I personally dislike when co-workers at talking extremely loud at the nursing station at night. I don't even like it during the day. There is enough noise in the hospital, we don't need the additional noise from a nurse that cannot control his/her volume. It is not the patients fault if you are sleepy or have other responsibilities at home. Your job is to control your volume. When I worked nights in ICU with a loud coworker, we had to gently remind her of "sleep protocol". The patients started to complain, which is why we all had to be sure we weren't talking loud.
  11. Visit  turnforthenurse profile page
    1
    I agree, there are some things that you cannot help. We turn down the lights at night time and shut the door for most patients to help keep the noise level down. Staff mix also makes a big difference. I work in the beginning of the week and we can be loud sometimes, but I've noticed that patients complain about the weekend staff because they are VERY loud. We have tried to tell them that patients complain about the noise level and to keep it down, and it lasts for maybe 5 minutes and they are loud again.
    my_purpose likes this.
  12. Visit  prnqday profile page
    6
    And the sick ICU patients care because??? I understand nurses are human. However, I still don't think it is appropriate to be talking at the top of your voice at night. I've seen ICU psychosis due to sleep deprivation. It is not a pretty sight. One of the things we strived to do in ICU was to keep noise to a minimum. We cannot control pumps, doors closing and etc. but we can control the volume in our voice.
    Quote from IdislikeCODEbrowns
    Maybe that 'Big Mouth' nurse you were referring to at the nurses station was trying her best to keep herself awake bc she not only works nights but has 2 small children she must 'watch' during the day when she should be sleeping, and IMO I'd much prefer a laughing nurse than one who's fast asleep at the computer and not able to safely care for her patients, or maybe that 'Big Mouth' was blowing off steam bc she just lost a patient and was trying to handle that stress, nurses are human and just bc they're awake at night when the rest of the world is sleeping doesn't mean they have to play dead so people don't miss out on their beauty sleep, I do agree w/ being respectful of noise levels, you do have to realize its not a hotel and things are moving 24/7, yes even when you're trying to sleep
  13. Visit  hiddencatRN profile page
    5
    Quote from IdislikeCODEbrowns
    Maybe that 'Big Mouth' nurse you were referring to at the nurses station was trying her best to keep herself awake bc she not only works nights but has 2 small children she must 'watch' during the day when she should be sleeping, and IMO I'd much prefer a laughing nurse than one who's fast asleep at the computer and not able to safely care for her patients, or maybe that 'Big Mouth' was blowing off steam bc she just lost a patient and was trying to handle that stress, nurses are human and just bc they're awake at night when the rest of the world is sleeping doesn't mean they have to play dead so people don't miss out on their beauty sleep, I do agree w/ being respectful of noise levels, you do have to realize its not a hotel and things are moving 24/7, yes even when you're trying to sleep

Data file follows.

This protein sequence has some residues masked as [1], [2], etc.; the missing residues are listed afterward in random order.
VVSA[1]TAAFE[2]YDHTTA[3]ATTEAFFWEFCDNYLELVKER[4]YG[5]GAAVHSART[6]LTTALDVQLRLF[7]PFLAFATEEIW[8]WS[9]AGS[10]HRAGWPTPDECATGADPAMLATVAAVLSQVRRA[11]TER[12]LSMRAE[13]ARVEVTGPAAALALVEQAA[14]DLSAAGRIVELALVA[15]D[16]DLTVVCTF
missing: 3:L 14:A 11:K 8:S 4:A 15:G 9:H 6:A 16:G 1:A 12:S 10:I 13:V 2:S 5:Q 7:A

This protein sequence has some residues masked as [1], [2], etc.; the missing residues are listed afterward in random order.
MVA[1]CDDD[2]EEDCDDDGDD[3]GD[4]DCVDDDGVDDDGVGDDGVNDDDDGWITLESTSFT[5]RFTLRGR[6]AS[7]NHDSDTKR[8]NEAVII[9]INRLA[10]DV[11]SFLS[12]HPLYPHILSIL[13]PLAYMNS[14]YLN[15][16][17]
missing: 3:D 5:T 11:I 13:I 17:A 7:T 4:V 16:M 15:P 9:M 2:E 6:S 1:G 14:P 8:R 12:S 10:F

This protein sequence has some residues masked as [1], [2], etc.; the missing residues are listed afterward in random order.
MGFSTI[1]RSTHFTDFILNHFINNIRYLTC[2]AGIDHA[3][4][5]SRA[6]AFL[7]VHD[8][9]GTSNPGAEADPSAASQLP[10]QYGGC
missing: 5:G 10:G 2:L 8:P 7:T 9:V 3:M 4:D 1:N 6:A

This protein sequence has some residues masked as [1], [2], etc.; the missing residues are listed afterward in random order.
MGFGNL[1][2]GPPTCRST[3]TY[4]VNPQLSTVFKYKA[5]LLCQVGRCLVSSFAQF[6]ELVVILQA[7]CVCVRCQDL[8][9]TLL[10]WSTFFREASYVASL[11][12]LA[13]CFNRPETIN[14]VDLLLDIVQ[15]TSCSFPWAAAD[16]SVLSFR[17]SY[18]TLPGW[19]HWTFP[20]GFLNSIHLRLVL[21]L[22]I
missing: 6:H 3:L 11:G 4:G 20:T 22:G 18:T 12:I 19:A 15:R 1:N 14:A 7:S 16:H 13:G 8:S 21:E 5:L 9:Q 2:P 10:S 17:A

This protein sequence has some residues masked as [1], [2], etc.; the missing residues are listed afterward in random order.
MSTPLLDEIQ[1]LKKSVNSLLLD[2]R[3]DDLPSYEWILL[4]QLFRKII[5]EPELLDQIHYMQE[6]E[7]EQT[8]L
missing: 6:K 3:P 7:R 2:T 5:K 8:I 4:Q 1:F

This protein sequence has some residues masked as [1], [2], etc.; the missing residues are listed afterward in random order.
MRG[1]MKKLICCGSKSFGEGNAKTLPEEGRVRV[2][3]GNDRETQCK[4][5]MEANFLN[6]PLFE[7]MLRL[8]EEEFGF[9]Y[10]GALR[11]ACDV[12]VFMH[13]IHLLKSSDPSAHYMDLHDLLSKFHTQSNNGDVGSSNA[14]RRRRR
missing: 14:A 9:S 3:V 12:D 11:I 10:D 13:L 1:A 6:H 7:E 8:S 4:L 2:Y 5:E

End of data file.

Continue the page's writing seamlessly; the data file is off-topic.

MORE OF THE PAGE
Ehhh......but I think it's still important to consider volume. I'm starting on a new unit and just started orienting on nights and I've been pretty shocked at how loud certain staff members can be. It's not everyone, and certain mixes of people seem to be louder than others, but I've been pretty surprised at how loud it can get. Like, hanging out at the bar telling jokes and trying to be heard over music loud. Cackling laughter and foot stomping. People talking over each other.

    I think there's got to be a happy medium between expecting hotel-like silence and hooting and hollering like you're at a backyard barbeque.
    B in the USA, sapphire18, prnqday, and 2 others like this.
  14. Visit  Ruby Vee profile page
    10
    Quote from IdislikeCODEbrowns
    Maybe that 'Big Mouth' nurse you were referring to at the nurses station was trying her best to keep herself awake bc she not only works nights but has 2 small children she must 'watch' during the day when she should be sleeping, and IMO I'd much prefer a laughing nurse than one who's fast asleep at the computer and not able to safely care for her patients, or maybe that 'Big Mouth' was blowing off steam bc she just lost a patient and was trying to handle that stress, nurses are human and just bc they're awake at night when the rest of the world is sleeping doesn't mean they have to play dead so people don't miss out on their beauty sleep, I do agree w/ being respectful of noise levels, you do have to realize its not a hotel and things are moving 24/7, yes even when you're trying to sleep

    I'm usually a big advocate for supporting your fellow nurse, allowing nurses to vent in a safe place (here) and expecting the best of our colleagues. And yes, I'll cut a colleague some slack if she's been less than 100% charming to me because she may have things going on at home that are stressing her out. Most complaints about "the nurse was mean to me" or "rude nurses" involve someone who takes offense too easily over something that wasn't that big of a deal in the first place. But this post is blasting posters for advocating for PATIENTS who need to sleep. And patients do need to sleep. I'm really sorry for the nurse who has child care issues and cannot sleep at home, but nevertheless we need to be mindful that night time is the only time patients are free from interruptions for long enough to actually get some sleep. There's no excuse for being loud in the nurse's station.

    That comment about nurses having to play dead so people don't miss out on their beauty sleep is offensive. I'm sorry Idislikecodebrowns is so angry about working night shift, but let's be considerate of out PATIENTS.